What the history of feminism has to teach Atheism+

As many of you certainly know, over the past year there has been a lot of talk within organized atheism about creating inclusive spaces – making sure that women, minorities, and LGBTQ individuals feel safe and welcome at conferences, in local groups, and in the online community. I think that one of the most important things to come out of all of this is that we need to oppose hostile environments. We need to make sure that everyone, regardless of their sex, race, or gender orientation is comfortable in these spaces.

This concern has, in the past week, generated the idea of creating a “new wave” of atheism called “Atheism+,” which would function as a sort of sub-movement within the atheist community and would be openly and avidly feminist, anti-racist, and pro LGBTQ rights, among other things. There is a lot of excitement about this idea, but I have also seen some people express concern.

I’ve written before that atheism, by the dictionary definition, is simply not believing in a god or gods. I’ve pointed out that it’s no wonder there is disagreement among atheists on a whole range of issues, because the only thing all atheists agree on is not believing in God. I’ve also pointed out that things like racism and sexism are human problems, not simply religious problems. It’s not a surprise, then, that there are all sorts of different atheists with all sorts of different beliefs. I mean, Ayn Rand was an atheist, and I disagree with her on pretty much everything.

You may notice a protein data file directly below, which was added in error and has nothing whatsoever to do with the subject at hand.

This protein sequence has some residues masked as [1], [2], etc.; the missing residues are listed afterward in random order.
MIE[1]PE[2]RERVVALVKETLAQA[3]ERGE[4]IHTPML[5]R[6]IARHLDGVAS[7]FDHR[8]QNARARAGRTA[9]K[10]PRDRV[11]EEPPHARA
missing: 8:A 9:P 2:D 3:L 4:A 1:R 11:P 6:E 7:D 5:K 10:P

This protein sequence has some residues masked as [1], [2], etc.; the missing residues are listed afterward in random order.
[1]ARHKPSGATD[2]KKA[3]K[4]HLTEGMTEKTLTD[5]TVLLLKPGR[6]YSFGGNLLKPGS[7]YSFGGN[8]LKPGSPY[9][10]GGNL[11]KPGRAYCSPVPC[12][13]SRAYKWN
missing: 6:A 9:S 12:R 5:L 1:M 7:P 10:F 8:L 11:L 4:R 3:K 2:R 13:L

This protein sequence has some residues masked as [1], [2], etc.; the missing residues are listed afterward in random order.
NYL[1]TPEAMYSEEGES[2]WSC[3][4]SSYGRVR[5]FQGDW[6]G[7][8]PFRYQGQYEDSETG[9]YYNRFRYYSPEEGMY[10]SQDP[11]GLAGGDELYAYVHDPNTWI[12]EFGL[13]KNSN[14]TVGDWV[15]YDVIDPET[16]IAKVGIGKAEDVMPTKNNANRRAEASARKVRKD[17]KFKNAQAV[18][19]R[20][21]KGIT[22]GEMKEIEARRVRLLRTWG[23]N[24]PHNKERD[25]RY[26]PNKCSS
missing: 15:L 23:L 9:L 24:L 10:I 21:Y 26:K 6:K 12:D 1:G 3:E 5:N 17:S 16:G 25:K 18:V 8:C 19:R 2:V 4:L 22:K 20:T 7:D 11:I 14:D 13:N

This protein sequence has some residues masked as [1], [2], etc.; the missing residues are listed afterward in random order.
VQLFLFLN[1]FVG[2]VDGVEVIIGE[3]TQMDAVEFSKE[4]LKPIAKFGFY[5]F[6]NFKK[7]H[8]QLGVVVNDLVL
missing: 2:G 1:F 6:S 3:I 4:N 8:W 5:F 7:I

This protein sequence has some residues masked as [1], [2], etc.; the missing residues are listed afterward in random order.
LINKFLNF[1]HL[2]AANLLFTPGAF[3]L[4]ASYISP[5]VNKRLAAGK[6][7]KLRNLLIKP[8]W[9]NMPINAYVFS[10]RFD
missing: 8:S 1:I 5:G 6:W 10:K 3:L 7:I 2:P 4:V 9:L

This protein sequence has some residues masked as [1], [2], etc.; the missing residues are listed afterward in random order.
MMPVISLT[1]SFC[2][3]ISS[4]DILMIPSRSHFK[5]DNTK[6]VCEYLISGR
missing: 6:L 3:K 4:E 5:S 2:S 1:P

The goal of Atheism+, as I understand it, is to bring together those atheists who agree on issues like social justice and equality. Atheism+ is to be about working toward social justice and equality and about being open and accepting of women and minorities and supportive of their rights.

But there’s something I’ve learned from feminism, and that’s that not everyone who shares common goals agrees on the nuances of those goals or about how to get there. Feminism is defined as the pursuit of social, political, and economic equality for women. What that should look like and how to get there are issues not all feminists agree on. In fact, sometimes they very much disagree.

Is pornography objectifying to women and therefore something to be opposed and eliminated, or not? Is the choice to be homemakers antithetical to the goal of economic equality and therefore something to be opposed and eliminated, or not? Feminists disagree.

And you know what? That’s okay, because, as I see it, feminism is a discussion, not a rulebook. Beyond a belief in the importance of working toward women’s social, political, and economic equality, feminism doesn’t have some sort of religious creed everyone has to sign in order to be called a feminist.